Aperusan. Aperusan is like Tinker Gnomish in that it is surprisingly cohesive despite the wandering nature of itss speakers. In addition, like Tinker Gnomish, almost no other race is willing to learn it. While the aperusa are not especially populous, their constant travel makes it fairly easy to find one willing to teach their tongue, should one want to learn it.

Dohwar. Much like Rastipede, few others learn the language of these penguin-like merchants. Those who do tend to be under long-term contract with the dohwar, such as some giff platoons. Since dohwar trade out of their home sphere, there is virtually no divergence of language from sphere to sphere.

Lizard Man. The lizard man tongue changes very slowly, so spheres colonized by the same extended group of lizard men will see very little difference between languages. The lizard men of Coliar appear to be the major source of spacefaring lizard men in Realmspace, Greatspace, Refuge, and Pirtel, while another population from outside Known Space appears to have colonized Greyspace Winterspace, and Krynspace. However, it should be noted that in Greyspace and Realmspace, a number of native lizard men tribes from Oerth and Toril have ascended to space, and their languages could be considered Rare in those spheres. Bakali could be considered Very Rare for much the same reason in Krynnspace.

Illithid, Trade. The Trade Illithid tongue is a creole of Standard Illithid, lacking the psionic component of that tongue, and an older form of Wildspace Common. It is typically used by illithids when dealing with their slaves and non-illithid traders within the spheres that fall under their influence. Outside of those spheres and populations, it is not often learned, although some arrogant illithids (especially those who have only recently left Falx or another center of illithid power for the first time) refuse to conduct trade in anything else. As with the languages of other trading races, Wildspace Common tends to dominate this language, although it can be useful for those with extensive trade contacts with the illithids, or those venturing into their space.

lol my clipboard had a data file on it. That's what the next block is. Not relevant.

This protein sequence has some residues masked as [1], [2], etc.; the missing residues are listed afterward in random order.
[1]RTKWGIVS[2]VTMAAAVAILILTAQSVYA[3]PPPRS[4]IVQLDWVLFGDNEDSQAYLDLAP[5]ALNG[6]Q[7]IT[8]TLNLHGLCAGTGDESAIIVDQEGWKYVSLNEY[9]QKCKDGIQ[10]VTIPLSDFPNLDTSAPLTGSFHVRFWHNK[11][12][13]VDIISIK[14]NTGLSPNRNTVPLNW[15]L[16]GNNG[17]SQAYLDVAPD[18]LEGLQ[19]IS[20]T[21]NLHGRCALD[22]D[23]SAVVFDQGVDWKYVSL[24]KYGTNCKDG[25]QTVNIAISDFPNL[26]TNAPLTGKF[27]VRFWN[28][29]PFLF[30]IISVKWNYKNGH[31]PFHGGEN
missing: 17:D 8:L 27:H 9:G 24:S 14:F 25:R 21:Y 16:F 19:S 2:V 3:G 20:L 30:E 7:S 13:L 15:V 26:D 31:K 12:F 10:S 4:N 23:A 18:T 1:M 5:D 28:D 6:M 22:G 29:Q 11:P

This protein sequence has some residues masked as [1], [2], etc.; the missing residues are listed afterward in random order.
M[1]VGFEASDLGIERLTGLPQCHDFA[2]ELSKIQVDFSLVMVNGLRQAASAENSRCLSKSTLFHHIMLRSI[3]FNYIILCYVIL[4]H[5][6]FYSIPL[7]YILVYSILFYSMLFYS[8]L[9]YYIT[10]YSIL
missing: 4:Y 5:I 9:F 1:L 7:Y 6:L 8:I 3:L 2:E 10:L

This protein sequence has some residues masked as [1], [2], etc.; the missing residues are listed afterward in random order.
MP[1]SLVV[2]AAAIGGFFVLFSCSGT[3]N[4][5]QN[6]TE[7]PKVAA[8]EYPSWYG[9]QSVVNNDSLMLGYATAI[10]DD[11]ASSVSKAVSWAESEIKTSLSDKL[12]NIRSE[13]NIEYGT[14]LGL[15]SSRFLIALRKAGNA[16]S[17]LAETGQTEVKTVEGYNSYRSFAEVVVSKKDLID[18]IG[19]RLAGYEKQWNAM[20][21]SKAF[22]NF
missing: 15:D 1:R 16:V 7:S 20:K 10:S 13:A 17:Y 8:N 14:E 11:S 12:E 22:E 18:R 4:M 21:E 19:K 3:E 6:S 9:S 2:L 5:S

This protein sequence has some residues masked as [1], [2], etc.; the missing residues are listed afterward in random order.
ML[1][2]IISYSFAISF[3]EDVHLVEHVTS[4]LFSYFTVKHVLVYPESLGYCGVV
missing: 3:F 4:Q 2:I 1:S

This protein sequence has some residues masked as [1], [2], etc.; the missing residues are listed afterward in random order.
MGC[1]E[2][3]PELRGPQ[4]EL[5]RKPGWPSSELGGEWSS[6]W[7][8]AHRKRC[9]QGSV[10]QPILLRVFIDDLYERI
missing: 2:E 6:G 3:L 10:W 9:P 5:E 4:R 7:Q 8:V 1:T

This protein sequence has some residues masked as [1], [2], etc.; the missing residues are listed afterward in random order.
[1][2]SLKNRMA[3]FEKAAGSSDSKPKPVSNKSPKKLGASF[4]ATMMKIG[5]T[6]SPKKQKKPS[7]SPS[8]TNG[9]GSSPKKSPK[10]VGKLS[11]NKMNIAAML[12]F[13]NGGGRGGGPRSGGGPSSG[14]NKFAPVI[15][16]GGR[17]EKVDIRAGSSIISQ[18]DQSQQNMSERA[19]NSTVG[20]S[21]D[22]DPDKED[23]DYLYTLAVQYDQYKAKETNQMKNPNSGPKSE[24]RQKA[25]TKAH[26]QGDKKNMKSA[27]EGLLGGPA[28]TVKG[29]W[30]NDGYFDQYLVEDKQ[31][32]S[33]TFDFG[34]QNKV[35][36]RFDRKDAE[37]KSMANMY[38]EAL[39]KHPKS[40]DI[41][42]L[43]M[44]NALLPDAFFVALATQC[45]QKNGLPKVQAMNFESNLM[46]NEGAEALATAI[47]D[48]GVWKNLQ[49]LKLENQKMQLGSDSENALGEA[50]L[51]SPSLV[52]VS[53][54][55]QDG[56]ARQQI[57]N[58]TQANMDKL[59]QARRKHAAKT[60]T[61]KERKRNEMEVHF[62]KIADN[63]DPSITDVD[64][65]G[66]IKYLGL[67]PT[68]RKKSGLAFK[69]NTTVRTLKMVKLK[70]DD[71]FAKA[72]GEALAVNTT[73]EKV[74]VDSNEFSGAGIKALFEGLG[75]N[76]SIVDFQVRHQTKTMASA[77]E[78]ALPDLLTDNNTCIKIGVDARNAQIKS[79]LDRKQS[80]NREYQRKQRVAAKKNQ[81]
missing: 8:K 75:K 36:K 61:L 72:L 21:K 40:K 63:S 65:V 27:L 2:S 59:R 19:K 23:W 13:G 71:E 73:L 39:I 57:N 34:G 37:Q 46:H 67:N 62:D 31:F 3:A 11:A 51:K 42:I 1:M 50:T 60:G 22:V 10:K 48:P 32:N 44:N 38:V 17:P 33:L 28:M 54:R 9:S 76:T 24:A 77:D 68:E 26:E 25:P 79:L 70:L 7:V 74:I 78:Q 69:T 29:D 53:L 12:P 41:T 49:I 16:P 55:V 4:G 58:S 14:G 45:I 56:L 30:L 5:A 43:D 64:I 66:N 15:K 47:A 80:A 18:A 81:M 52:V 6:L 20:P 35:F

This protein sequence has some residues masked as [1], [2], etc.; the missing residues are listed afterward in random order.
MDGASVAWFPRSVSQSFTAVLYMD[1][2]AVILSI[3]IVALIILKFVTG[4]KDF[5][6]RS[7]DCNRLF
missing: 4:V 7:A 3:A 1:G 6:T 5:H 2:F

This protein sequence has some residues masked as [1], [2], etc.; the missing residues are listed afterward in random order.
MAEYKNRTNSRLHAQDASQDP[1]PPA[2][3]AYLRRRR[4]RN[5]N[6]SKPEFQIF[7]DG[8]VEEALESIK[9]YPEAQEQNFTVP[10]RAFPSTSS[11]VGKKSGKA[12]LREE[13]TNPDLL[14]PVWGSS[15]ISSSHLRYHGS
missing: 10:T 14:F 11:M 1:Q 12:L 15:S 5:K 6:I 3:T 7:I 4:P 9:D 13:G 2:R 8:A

Dracon. The native language of these dragon-centaurs is a relatively new tongue in the Known Spheres, but young dracons are happy to teach it to willing students. While related to the languages of dragons, it is so far removed from those  tongues that only scholars of language can discern the reaction.

Human, High Shou. This tongue is one of the few groundling tongues that is widely spoken in the Known Spheres. It is a fairly new tongue, carried to the stars by the large number of explorers and immigrants from the eastern portion the largest continent on Toril within the last century, where it is the common tongue of the land. Whether it continues to be as widely spoken in the centuries to come as the immigrants who speak it become integrated with the existing wildspace culture remains to be seen. There are a handful of similar tongues spoken by humans from outside Known Space (as well as some minor tongues from the same lands on Toril, but these have generally been subsumed and replaced by High Shou. The tongue is most useful to those who deal extensively with merchants or residents of Shou enclaves, those who join crews of Dragonships or Junks, or those who plan to include Shou cities on Toril on their trade routes. It is also useful for thieves who wish to deal with (or eavesdrop on) yakuza branches in cities like Bral and Dragon Rock.